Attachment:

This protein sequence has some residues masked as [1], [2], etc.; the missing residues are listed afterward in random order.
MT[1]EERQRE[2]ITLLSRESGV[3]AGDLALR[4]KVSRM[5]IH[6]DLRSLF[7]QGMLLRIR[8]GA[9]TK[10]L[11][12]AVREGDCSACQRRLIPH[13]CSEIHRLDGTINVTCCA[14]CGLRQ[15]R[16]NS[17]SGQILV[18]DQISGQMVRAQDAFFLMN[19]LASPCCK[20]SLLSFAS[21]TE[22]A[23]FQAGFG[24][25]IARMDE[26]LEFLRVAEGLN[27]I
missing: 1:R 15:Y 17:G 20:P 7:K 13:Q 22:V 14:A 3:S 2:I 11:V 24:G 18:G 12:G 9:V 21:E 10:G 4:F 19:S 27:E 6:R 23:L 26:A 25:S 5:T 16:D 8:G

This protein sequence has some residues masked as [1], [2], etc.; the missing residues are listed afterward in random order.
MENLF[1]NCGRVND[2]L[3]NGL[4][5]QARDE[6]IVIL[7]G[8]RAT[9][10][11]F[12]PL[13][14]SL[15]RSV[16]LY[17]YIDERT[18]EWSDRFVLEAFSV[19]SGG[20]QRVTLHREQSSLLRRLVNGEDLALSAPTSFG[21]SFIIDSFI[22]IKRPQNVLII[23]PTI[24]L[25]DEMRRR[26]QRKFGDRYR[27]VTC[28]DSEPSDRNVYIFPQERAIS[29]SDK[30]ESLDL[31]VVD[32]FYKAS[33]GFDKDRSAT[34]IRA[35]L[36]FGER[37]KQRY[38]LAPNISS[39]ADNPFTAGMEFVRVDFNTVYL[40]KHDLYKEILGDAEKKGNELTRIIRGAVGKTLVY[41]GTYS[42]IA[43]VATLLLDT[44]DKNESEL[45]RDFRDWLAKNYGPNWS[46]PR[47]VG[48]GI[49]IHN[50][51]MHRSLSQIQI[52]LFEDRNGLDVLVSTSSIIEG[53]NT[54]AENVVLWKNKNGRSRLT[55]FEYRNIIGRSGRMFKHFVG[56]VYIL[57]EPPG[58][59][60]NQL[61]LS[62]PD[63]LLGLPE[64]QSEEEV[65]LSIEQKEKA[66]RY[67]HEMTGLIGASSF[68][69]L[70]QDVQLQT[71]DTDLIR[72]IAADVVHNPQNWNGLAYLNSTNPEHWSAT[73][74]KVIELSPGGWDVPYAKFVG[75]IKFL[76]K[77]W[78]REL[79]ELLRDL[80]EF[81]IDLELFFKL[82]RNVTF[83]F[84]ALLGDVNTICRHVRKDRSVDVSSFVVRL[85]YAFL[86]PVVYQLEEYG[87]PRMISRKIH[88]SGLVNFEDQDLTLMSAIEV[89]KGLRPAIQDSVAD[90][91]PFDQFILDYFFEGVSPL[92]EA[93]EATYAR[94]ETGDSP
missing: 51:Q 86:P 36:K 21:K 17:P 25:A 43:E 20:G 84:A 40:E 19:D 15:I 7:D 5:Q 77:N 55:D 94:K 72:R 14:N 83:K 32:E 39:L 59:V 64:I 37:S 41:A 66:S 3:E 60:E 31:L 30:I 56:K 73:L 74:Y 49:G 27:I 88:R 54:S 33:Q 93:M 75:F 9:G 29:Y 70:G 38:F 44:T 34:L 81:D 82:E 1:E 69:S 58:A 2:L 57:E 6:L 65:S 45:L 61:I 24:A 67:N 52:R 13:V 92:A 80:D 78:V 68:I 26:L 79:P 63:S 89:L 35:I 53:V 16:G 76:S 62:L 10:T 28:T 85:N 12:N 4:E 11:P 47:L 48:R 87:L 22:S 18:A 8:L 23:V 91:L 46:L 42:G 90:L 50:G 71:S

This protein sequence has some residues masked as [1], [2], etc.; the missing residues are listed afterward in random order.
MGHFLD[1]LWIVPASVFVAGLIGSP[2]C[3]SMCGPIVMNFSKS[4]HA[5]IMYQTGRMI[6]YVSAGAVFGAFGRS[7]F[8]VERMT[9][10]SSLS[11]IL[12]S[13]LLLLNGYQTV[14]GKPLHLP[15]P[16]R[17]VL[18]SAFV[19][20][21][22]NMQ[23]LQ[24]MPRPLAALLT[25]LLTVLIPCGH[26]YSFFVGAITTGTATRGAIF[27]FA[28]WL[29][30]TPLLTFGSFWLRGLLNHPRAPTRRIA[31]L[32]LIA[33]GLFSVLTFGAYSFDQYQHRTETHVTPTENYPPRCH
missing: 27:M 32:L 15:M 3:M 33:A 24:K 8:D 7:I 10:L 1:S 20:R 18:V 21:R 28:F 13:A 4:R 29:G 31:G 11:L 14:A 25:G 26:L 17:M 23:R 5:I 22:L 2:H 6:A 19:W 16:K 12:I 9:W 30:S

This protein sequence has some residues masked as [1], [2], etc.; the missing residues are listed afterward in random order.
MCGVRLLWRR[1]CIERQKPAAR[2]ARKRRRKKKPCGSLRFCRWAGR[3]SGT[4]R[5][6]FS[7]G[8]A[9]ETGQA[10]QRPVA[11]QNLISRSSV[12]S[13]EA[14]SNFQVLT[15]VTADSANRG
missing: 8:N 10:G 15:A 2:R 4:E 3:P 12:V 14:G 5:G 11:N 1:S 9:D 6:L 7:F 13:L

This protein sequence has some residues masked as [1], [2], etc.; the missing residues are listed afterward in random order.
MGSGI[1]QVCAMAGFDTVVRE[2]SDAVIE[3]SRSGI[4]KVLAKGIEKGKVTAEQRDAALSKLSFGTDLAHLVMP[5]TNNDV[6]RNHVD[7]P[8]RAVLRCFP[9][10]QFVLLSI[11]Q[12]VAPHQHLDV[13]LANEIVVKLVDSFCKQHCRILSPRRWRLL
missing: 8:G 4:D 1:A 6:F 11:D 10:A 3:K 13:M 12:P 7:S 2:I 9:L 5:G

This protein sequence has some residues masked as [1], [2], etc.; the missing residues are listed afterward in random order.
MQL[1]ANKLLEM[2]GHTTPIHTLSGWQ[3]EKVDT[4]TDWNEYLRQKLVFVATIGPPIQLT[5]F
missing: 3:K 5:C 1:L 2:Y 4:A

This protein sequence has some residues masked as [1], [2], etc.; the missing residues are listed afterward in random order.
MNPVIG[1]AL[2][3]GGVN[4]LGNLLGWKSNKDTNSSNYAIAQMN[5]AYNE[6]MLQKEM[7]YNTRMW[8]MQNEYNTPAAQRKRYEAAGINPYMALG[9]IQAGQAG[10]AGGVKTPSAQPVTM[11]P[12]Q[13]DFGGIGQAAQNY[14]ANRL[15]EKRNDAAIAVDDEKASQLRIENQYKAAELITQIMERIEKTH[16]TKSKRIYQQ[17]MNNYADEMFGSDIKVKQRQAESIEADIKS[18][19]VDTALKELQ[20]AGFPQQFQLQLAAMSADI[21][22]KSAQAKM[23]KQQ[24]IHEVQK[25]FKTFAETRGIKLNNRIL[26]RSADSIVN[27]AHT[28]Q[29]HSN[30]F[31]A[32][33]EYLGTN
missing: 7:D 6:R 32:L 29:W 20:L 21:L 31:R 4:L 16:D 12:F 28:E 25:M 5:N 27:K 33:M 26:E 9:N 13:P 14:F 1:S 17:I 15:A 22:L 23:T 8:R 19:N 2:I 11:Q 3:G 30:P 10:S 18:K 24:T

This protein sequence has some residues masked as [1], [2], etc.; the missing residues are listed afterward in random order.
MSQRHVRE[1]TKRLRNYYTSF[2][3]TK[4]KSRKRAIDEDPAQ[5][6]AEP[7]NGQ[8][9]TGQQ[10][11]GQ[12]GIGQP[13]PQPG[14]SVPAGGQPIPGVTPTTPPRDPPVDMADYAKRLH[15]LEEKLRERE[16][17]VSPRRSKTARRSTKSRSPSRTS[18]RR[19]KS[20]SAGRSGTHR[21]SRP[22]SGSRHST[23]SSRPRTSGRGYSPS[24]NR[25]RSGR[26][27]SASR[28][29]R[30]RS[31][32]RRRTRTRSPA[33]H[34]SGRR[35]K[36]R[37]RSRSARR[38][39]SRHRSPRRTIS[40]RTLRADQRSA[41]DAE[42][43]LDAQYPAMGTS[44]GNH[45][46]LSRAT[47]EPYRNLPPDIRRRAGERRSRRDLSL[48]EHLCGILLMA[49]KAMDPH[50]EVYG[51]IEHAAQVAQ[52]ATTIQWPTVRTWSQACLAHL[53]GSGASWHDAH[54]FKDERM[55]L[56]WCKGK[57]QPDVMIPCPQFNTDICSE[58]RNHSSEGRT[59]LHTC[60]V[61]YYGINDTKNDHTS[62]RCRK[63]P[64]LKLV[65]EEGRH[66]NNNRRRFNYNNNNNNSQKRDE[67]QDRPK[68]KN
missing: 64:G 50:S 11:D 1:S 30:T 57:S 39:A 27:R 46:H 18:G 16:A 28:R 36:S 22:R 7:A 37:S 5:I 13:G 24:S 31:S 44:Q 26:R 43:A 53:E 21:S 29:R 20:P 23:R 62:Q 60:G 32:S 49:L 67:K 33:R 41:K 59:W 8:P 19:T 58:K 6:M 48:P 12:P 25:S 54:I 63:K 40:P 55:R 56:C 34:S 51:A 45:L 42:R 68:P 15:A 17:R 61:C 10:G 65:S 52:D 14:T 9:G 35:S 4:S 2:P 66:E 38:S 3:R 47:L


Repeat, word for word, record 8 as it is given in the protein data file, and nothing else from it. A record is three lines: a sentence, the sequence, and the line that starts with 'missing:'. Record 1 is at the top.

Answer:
This protein sequence has some residues masked as [1], [2], etc.; the missing residues are listed afterward in random order.
MSQRHVRE[1]TKRLRNYYTSF[2][3]TK[4]KSRKRAIDEDPAQ[5][6]AEP[7]NGQ[8][9]TGQQ[10][11]GQ[12]GIGQP[13]PQPG[14]SVPAGGQPIPGVTPTTPPRDPPVDMADYAKRLH[15]LEEKLRERE[16][17]VSPRRSKTARRSTKSRSPSRTS[18]RR[19]KS[20]SAGRSGTHR[21]SRP[22]SGSRHST[23]SSRPRTSGRGYSPS[24]NR[25]RSGR[26][27]SASR[28][29]R[30]RS[31][32]RRRTRTRSPA[33]H[34]SGRR[35]K[36]R[37]RSRSARR[38][39]SRHRSPRRTIS[40]RTLRADQRSA[41]DAE[42][43]LDAQYPAMGTS[44]GNH[45][46]LSRAT[47]EPYRNLPPDIRRRAGERRSRRDLSL[48]EHLCGILLMA[49]KAMDPH[50]EVYG[51]IEHAAQVAQ[52]ATTIQWPTVRTWSQACLAHL[53]GSGASWHDAH[54]FKDERM[55]L[56]WCKGK[57]QPDVMIPCPQFNTDICSE[58]RNHSSEGRT[59]LHTC[60]V[61]YYGINDTKNDHTS[62]RCRK[63]P[64]LKLV[65]EEGRH[66]NNNRRRFNYNNNNNNSQKRDE[67]QDRPK[68]KN
missing: 64:G 50:S 11:D 1:S 30:T 57:S 39:A 27:R 46:H 18:G 16:A 28:R 36:S 22:R 7:A 37:S 5:I 13:G 24:S 31:S 44:Q 26:R 43:A 53:E 21:S 29:R 20:P 23:R 62:Q 60:G 32:S 49:L 67:K 33:R 41:K 59:W 8:P 19:T 58:K 6:M 48:P 12:P 25:S 54:I 63:K 40:P 55:R 56:C 34:S 51:A 45:L 42:R 68:P 15:A 17:R 61:C 10:G 65:S 52:D 14:T 9:G 35:S 4:S 2:P 66:E 38:S 3:R 47:L